This study was performed to investigate the correlations between preoperative prolactin (PRL) plasma values, immunohistochemical picture and the clinical course in growth hormone (GH) secreting pituitary adenomas. In 47 patients (19 males and 28 females; mean age 40 years; range 13-70 years), we measured GH, IGF-1 and prolactin plasma values both before and after transsphenoidal surgery, and basal IGF-1 and GH after an oral glucose tolerance test (OGTT) during four years of follow-up. We considered those patients as "controlled" who presented an undetectable growth hormone after OGTT (GH <1 μg/l), IGF-1 plasma values in the normal range, matched for age and sex, and no clinical activity or neuroradiological recurrence after a four-year follow-up. We considered patients as "poorly controlled" who still showed elevated GH and IGF-1 plasma levels, uninhibited GH after OGTT (GH > 1 μg/l), presence of clinical activity and/or radiological signs of adenoma recurrence, even if a reduction of tumor size had been demonstrated. Results: Controlled patients (n = 22) exhibited mean preoperative PRL levels (± SEM) lower than the group of poorly controlled (n = 25) ones (21.40 ± 5.51 vs. 38.44 ± 5.16 μg/l; p <0.03). From 3 to 12 months after surgery, postoperative PRL levels were also lower in the controlled patients compared to the poorly controlled ones (8.31 ± 1.20 vs. 25.32 ± 3.20 μg/l; p <0.0001). Eighty percent (20/25) of poorly controlled patients showed both PRL and GH positivity after immunostaining. Only 3/22 (13.6%) of controlled patients showed the same double positivity. In conclusion, preoperative hyperprolactinemia identifies a group of acromegalic patients at elevated risk of disease persistence after surgery. We hypothesize that most of these high-risk patients may have more aggressive mixed GH-PRL secreting adenomas.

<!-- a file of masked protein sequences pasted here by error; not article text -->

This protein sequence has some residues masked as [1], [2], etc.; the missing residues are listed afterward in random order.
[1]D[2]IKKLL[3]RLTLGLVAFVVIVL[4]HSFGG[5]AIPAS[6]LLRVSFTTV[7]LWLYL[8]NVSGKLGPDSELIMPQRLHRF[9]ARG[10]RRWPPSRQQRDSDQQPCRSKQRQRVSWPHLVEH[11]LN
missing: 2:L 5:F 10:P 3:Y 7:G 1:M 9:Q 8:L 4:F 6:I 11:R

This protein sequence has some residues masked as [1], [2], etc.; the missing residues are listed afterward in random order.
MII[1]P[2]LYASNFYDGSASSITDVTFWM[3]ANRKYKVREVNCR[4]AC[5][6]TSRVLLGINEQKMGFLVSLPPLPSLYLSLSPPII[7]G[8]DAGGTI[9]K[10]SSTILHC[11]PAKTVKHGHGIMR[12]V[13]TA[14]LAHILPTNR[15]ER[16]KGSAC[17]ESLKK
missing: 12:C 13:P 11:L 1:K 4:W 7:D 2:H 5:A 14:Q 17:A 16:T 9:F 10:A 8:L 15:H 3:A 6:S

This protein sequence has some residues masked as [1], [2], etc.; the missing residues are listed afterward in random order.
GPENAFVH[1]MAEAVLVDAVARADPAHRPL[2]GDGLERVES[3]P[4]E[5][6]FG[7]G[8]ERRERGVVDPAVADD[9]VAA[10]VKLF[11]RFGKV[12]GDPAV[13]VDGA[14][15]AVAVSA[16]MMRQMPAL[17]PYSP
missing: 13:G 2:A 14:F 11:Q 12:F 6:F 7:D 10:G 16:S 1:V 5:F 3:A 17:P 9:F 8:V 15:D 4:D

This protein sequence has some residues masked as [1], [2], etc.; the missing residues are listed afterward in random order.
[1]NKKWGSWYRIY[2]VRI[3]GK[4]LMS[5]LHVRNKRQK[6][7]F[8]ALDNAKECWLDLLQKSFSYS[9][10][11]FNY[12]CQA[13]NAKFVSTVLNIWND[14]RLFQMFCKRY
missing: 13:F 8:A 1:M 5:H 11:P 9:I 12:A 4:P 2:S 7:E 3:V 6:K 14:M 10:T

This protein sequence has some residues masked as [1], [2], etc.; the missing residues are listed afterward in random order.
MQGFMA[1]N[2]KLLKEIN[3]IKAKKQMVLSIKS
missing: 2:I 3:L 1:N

|Number of pages||7|
|Journal||Hormone and Metabolic Research|
|Publication status||Published - 2002|
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